Since the inception of the project, more than 4 million acre-feet of water savings have been reported as a result of the various ongoing project efforts. Hundreds of publications, articles, fact sheets, and presentations have also resulted from these efforts.

AgriLife Extension engineers and economists work closely with irrigation district managers to prioritize the need for canal infrastructure improvements, analyze the economic cost-benefit ratio of the needed improvements, and determine which practices should be implemented to receive the most efficiency in the canal systems.

Sonny Hinojosa, irrigation district manager at Hidalgo County Irrigation District No. 2, said, "Our region is faced with increased water demands, drought, salinity, and invasive aquatic plants-issues that impact agricultural, municipal, and industrial users. We rely on the RGBI for assistance with these issues."

Hinojosa said that RGBI efforts have been of tremendous value to his irrigation district: "During our region's water supply shortage period, the RGBI assessed the situation, developed strategies to conserve water, assisted in implementing these strategies, and monitored the effectiveness of the water conservation projects."

In addition to the Texas AgriLife Research and Extension and New Mexico components of this project, Texas A&M University-Kingsville is also involved in the area of on-farm irrigation system management. Shad Nelson, associate professor of soil and plant science at Texas A&M-Kingsville, said his work in on-farm irrigation management is funded largely by RGBI and has created a synergistic relationship between faculty and scientists at the Texas A&M-Kingsville Citrus Center and the Texas AgriLife Research and Extension Center at Weslaco.

Don't let the river run dry "Our collaborative efforts on water conservation projects are providing South Texas growers with measurable water-saving methods for the preservation of irrigated crop production in the Lower Rio Grande Valley as urban growth increases," he said.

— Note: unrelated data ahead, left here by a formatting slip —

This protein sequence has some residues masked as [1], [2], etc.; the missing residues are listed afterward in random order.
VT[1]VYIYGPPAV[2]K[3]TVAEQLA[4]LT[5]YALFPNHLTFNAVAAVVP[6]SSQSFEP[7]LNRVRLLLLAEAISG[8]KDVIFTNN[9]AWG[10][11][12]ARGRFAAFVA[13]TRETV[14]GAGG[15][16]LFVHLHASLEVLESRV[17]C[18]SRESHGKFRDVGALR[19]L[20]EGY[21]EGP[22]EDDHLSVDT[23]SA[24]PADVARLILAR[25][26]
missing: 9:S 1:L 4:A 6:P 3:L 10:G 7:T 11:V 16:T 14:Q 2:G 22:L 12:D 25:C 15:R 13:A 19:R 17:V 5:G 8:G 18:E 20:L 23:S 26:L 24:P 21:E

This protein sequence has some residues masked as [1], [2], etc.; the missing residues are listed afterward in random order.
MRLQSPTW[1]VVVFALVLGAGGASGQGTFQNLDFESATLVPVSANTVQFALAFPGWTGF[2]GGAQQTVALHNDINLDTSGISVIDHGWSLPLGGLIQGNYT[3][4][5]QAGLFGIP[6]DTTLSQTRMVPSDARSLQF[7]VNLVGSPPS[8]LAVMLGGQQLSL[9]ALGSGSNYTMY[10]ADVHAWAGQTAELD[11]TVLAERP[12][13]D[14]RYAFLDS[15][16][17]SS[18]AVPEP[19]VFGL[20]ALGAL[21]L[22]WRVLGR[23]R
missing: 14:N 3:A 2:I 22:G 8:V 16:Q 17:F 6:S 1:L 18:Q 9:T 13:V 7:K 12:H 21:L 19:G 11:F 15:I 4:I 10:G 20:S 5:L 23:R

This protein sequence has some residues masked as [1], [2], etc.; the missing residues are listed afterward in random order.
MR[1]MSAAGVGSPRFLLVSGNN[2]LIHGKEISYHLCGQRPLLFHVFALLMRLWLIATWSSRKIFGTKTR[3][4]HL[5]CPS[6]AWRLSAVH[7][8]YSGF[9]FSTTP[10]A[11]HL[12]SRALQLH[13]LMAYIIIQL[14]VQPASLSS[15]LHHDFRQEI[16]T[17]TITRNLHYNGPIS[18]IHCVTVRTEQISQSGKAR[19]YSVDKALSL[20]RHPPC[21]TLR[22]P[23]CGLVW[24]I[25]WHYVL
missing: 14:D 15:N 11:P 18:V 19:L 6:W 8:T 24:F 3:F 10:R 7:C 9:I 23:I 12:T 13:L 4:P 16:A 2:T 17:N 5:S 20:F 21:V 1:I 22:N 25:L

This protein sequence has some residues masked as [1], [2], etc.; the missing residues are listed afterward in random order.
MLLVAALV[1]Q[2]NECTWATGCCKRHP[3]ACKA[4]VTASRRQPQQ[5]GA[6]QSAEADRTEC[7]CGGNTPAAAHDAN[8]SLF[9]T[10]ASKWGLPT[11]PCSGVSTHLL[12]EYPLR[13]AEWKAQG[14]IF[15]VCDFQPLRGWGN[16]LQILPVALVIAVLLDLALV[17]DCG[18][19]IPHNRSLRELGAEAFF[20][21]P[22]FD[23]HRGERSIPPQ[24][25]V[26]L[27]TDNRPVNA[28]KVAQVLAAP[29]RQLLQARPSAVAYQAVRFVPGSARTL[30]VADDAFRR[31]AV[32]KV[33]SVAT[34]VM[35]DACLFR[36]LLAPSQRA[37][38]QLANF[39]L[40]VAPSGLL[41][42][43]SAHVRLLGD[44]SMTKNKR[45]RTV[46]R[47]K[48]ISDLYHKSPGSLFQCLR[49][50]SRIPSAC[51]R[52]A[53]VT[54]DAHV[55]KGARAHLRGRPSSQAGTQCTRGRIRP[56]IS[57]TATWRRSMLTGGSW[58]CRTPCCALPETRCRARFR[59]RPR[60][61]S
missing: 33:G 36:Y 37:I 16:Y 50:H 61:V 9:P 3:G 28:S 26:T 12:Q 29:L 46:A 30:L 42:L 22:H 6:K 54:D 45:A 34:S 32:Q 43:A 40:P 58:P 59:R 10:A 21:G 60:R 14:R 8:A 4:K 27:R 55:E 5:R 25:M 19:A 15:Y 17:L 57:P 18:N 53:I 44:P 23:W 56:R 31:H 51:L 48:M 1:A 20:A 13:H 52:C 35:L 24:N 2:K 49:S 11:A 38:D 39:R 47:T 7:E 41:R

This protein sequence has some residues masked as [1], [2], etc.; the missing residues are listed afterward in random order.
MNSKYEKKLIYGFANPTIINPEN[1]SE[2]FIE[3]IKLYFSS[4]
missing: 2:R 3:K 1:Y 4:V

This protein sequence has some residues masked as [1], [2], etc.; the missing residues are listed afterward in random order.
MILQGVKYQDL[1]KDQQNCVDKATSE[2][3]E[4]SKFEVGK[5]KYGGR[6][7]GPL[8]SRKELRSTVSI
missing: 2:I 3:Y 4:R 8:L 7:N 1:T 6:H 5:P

Those are just a few of many examples of how the efforts of RGBI are benefiting the Rio Grande Basin and its citizens. These and many other accomplishments of the project are documented in the annual progress reports. Previous reports as well as the 2010 report can be found at riogrande-conference.tamu.edu.

"As the associate vice chancellor for federal relations, I find programs such as the RGBI a delight to carry to the people in the region and to provide updates and briefings to members of Congress due to the dramatic advances in water saved attributable to the project, the high level of accountability of each participant, the partnership with New Mexico adding synergism and multi-state cooperation, and the contribution to the communities, both urban and agricultural, located in the basin," Lacewell said.

And for Hinojosa and the rest of the Valley, the benefits are long-term.

"The effort and commitment put forth by the RGBI will not only help sustain agriculture in our region, but also provide for its future development," Hinojosa said. "It is a pleasure to work with a group that possesses such vast knowledge of conservation and efficient use of limited resources. The education and training that the RGBI has brought forth is a tremendous tool that will be utilized for years to come."

The RGBI has just received its continued funding for the 2010-2011 project year, which signifies the 10th year of the project. As population in the area increases and water supplies become even more constrained, projects like RGBI will be needed well into the future to help ensure availability and quality of water for this region. For further information, materials, and articles about RGBI, visit the project website.